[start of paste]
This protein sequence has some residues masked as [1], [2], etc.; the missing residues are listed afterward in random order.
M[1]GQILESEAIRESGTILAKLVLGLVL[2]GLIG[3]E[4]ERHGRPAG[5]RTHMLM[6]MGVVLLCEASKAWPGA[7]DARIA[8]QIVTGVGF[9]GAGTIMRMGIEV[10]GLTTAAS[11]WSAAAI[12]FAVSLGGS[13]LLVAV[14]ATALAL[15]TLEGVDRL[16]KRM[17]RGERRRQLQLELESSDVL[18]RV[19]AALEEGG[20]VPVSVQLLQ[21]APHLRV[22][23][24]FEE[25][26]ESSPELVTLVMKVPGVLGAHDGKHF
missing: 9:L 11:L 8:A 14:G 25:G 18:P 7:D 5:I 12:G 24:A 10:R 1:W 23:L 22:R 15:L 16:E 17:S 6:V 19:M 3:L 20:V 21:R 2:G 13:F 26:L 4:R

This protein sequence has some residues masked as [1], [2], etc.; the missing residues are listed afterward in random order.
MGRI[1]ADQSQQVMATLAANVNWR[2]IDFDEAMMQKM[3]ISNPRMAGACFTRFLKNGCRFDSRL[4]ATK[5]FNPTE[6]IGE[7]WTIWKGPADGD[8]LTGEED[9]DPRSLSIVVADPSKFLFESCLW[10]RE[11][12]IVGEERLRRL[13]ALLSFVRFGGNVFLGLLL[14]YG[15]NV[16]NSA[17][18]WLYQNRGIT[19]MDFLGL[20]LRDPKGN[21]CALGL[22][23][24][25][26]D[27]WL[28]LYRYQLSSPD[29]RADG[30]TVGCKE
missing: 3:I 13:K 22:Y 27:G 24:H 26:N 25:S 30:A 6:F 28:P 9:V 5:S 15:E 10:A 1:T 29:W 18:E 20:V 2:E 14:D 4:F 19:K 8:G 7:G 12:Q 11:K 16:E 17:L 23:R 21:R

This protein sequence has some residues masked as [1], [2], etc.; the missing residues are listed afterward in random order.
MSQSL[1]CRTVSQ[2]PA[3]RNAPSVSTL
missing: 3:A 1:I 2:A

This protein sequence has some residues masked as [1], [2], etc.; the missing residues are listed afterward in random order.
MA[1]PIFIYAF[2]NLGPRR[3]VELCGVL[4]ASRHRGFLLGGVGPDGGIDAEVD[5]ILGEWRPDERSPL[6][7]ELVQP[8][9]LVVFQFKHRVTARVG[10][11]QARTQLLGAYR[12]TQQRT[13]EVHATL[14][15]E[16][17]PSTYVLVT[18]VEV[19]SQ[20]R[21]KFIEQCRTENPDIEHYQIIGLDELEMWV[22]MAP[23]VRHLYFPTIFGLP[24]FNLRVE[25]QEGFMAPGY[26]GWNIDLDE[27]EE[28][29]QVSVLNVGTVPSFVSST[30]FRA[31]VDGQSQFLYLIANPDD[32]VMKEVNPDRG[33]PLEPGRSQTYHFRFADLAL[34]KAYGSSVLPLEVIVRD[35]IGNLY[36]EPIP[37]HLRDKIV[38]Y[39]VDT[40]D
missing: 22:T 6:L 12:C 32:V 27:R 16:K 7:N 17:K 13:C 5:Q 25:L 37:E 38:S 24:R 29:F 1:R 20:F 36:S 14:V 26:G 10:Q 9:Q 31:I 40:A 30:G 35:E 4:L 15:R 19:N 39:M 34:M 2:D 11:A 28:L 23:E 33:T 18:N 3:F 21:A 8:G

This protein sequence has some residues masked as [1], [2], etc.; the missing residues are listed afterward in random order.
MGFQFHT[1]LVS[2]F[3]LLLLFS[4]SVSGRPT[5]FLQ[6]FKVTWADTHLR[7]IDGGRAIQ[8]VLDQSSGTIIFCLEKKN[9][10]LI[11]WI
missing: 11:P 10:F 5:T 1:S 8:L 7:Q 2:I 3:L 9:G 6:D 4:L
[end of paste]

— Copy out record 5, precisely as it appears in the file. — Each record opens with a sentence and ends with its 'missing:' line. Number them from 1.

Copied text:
This protein sequence has some residues masked as [1], [2], etc.; the missing residues are listed afterward in random order.
MGFQFHT[1]LVS[2]F[3]LLLLFS[4]SVSGRPT[5]FLQ[6]FKVTWADTHLR[7]IDGGRAIQ[8]VLDQSSGTIIFCLEKKN[9][10]LI[11]WI
missing: 11:P 10:F 5:T 1:S 8:L 7:Q 2:I 3:L 9:G 6:D 4:L